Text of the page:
I'm currently trying to understand the math behind the publication of Xu et al. (Neural Image Caption Generation with Visual Attention).

In this publication they define an objective function $L_s$ which is a variational lower bound on the marginal log-likelihood $p(y|a)$ of observing a sequence of words y given image features a.

$L_s = \sum_s p(s|a) log[ p(y|s,a)] \leq log [\sum_s p(s|a)p(y|s,a)] = log [p(y|a)]$ (equation 10)

The objective is to derive parameters W (which are no further specified) by directly optimizing $L_s$

Can someone explain how the following equation was obtained? p(y|s,a) and p(s|a) are no furhter specified.

$\frac{\partial L_s}{\partial W} = \sum_s p(s|a)\left[ \frac{\partial log[p(y|s,a)]}{\partial W} + log[p(y|s,a)] \frac{\partial log[p(s|a)]}{\partial W} \right] $

Thanks in advance!


Published literature is not always the best place to find all the terms fully explained.

I haven't read the paper but presumably the authors are aiming to perform inference on the parameters $a$ by considering the distribution $p(y|a)$, now for whatever reason this distribution is presumably intractable in it's given form, but if we introduce some latent variables $s \in \mathcal{S} $ and the vector $W$ is some instance of $s$,

Now since $a$ is kept fixed throughout this I am going to drop it from my notation and then reintroduce it at the end, now conventional variational inference tells us that \begin{align*} \ln p(y) = \mathcal{L} + D_{KL}, \end{align*} where \begin{align*} \mathcal{L} = \sum_s q(s) \log \frac{ p(y ,s) }{q(s)} \end{align*} and \begin{align*} D_{KL} = -\sum_s q(s) \log \frac{ p(s|y) }{q(s)}. \end{align*} So that using \begin{align*} p(y,s) = p(y|s)q(s), \end{align*} we have \begin{align*} \ln p(y) &= \sum_s q(s) \log \frac{p(y,s)}{q(s)}+ D_{KL} \\ &= \sum_s q(s) \log \frac{ p(y|s)q(s) }{q(s)} + D_{KL}\\ &= \sum_s q(s) \log p(y | s) + D_{KL} \\ &= L_s + D_{KL} \end{align*} Now since $D_{KL} \geq 0$ we have $L_s \leq \log p(y)$ which is the sense in which it is a "lower bound" on the log probability. To complete the conversion to their notation just add the additional conditional dependence on $a$.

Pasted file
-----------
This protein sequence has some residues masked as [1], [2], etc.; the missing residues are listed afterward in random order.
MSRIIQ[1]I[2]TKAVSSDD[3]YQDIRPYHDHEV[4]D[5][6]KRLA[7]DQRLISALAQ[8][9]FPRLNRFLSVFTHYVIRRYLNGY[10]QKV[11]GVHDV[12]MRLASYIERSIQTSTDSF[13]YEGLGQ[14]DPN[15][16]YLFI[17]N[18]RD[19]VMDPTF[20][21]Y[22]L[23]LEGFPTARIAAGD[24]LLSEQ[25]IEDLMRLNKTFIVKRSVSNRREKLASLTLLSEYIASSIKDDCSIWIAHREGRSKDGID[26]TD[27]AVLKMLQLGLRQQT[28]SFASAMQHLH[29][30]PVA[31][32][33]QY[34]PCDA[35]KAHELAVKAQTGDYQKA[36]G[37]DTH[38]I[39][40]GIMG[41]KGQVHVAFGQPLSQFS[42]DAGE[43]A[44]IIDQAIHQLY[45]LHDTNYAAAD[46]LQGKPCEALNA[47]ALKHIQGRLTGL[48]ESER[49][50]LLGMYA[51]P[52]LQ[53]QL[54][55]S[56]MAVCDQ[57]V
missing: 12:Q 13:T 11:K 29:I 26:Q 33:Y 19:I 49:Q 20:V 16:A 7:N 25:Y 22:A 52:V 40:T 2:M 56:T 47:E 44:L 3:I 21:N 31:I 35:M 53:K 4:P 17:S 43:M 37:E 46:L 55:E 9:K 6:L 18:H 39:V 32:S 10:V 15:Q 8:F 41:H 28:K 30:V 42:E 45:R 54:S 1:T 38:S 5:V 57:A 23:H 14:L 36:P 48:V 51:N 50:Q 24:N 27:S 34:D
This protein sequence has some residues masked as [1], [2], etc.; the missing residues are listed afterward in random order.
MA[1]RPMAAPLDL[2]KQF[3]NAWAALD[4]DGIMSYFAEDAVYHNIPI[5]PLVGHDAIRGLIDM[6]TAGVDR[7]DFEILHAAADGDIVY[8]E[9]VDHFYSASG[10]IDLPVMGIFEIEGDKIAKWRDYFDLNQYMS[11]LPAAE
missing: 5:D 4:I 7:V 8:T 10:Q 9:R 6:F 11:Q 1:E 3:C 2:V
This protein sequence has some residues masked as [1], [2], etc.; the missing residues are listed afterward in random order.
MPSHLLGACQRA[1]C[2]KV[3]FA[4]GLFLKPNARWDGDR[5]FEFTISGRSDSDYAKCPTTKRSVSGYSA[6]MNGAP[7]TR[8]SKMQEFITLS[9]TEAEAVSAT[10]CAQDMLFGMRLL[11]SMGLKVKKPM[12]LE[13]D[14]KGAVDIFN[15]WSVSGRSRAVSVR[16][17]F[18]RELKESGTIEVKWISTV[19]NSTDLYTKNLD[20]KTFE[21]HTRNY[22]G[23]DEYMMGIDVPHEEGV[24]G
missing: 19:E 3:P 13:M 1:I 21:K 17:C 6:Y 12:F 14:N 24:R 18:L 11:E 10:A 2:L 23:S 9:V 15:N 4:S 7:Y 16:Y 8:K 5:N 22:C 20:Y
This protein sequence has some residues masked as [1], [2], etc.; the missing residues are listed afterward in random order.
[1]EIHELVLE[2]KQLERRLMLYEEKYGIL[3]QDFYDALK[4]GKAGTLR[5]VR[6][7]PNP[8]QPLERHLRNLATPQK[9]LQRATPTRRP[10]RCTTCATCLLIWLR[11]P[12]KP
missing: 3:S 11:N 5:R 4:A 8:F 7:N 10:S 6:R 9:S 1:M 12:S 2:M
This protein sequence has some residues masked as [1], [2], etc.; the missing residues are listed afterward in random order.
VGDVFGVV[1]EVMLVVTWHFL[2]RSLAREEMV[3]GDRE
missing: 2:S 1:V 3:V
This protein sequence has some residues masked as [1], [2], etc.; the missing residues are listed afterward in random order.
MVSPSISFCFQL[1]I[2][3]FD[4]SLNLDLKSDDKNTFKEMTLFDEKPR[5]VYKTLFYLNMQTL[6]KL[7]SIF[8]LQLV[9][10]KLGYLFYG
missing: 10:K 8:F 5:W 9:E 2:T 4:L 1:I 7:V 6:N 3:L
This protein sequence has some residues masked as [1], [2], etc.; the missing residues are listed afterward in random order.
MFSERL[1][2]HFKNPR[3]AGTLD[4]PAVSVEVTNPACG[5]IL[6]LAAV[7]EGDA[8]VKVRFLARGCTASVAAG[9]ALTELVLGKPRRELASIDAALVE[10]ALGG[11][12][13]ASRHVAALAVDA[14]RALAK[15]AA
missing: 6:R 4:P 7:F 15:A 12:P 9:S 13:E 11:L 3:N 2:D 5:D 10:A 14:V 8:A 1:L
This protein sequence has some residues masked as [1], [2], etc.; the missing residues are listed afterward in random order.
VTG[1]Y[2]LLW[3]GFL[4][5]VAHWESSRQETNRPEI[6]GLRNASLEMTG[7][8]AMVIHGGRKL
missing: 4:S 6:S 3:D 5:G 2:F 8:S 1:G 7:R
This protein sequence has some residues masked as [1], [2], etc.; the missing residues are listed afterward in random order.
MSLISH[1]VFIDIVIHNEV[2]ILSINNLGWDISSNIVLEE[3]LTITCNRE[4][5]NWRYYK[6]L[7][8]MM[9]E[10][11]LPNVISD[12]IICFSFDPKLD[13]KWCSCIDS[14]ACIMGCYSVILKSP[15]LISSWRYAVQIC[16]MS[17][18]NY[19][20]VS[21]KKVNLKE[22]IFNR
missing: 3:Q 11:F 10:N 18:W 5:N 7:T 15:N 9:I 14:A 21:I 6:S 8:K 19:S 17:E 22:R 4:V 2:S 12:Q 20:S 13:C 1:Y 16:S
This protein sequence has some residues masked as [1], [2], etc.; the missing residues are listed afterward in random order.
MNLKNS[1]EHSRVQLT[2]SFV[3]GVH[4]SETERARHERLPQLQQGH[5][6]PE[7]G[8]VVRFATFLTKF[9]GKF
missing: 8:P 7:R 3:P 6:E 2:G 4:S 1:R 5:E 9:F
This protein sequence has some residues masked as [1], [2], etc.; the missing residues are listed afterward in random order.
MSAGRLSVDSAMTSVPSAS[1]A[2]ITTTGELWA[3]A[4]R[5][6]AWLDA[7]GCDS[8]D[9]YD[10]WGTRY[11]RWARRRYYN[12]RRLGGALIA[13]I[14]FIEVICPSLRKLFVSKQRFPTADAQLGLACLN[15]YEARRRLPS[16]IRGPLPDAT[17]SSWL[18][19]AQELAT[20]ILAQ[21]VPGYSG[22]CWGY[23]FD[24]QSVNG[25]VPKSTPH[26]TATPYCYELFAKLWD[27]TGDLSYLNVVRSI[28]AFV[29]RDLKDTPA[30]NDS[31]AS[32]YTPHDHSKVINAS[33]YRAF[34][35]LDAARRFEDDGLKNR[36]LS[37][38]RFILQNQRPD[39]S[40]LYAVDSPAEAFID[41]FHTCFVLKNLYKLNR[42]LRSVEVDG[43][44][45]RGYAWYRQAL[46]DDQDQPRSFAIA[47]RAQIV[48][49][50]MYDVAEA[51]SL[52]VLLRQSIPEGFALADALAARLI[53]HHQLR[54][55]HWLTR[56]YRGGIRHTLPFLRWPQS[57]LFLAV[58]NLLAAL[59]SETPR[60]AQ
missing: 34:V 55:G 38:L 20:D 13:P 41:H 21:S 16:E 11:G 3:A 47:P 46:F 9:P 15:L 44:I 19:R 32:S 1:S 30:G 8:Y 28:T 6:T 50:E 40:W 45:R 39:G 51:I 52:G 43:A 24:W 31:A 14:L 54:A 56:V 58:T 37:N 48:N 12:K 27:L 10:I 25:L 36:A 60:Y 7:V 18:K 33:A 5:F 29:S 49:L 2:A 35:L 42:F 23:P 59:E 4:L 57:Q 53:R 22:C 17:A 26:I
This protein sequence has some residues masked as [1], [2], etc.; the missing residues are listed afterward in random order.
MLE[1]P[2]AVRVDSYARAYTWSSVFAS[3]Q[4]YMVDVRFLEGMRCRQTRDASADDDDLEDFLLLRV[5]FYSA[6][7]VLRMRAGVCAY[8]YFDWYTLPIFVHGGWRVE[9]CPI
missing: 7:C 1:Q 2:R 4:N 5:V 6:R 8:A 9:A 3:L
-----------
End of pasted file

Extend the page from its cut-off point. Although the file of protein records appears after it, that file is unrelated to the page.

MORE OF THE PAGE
Now to maximise the marginal log-likelihood for a fixed value of $a$ we can proceed to try and make $L_s$ as large as possible. Now I'm finding their notation a bit clunky - perhaps it is clearer in the article, but it seems $W$ is just a particular instance of the state of $s$, but anyway we have using the product rule and switching to the logarithmic derivative \begin{align*} \frac{\partial}{\partial W}L_s &= \sum_s \frac{\partial p(s|a)}{\partial W}\log p(y | s , a) + p(s|a) \frac{\partial p(y | s ,a)}{\partial W} \\ &= \sum_s \left( p(s | a)\frac{\partial \log p(s|a)}{\partial W} \right)\log p(y|s , a) + p(s |a)\frac{\partial \log p(y |s,a)}{\partial W} \\ &= \sum_s p(s|a) \left[ \frac{\partial \log p(s|a)}{\partial W}\log p(y| s,a) + \frac{\partial \log p(y| s, a )}{\partial W} \right] \end{align*}

  • $\begingroup$ That's a really good answer! Thanks! Can you recommend some good literature about variational inference? $\endgroup$ – Cr3at0rX Feb 28 '17 at 20:35
  • $\begingroup$ You are very welcome. There are quite a lot of lecture notes online that describe the method, in particular in connection with the EM algorithm which can be see as a particular instance of maximising the different bounds so try googling that. If you want a text then Bishop's "Pattern Recognition and Machine Learning" introduces this material in a really accessible way $\endgroup$ – Nadiels Feb 28 '17 at 21:34
  • $\begingroup$ @Cr3at0rX If you think it's a really good answer (as I do) upvote it (as I did) in addition to accepting it! $\endgroup$ – Anonymous Feb 28 '17 at 22:29
  • $\begingroup$ @Anonymous I would like to upvote his answer, but my reputation is not high enough to do so. $\endgroup$ – Cr3at0rX Mar 1 '17 at 10:37
  • $\begingroup$ @Anonymous, upvoted, very good answer. While I didn't understand 100% of the steps, Nadiels' answer helped me to get closer to grasping the concept. The wiki on deriving the variational inference equation helps as well, although the KL is different $\endgroup$ – vega Sep 5 '17 at 15:23

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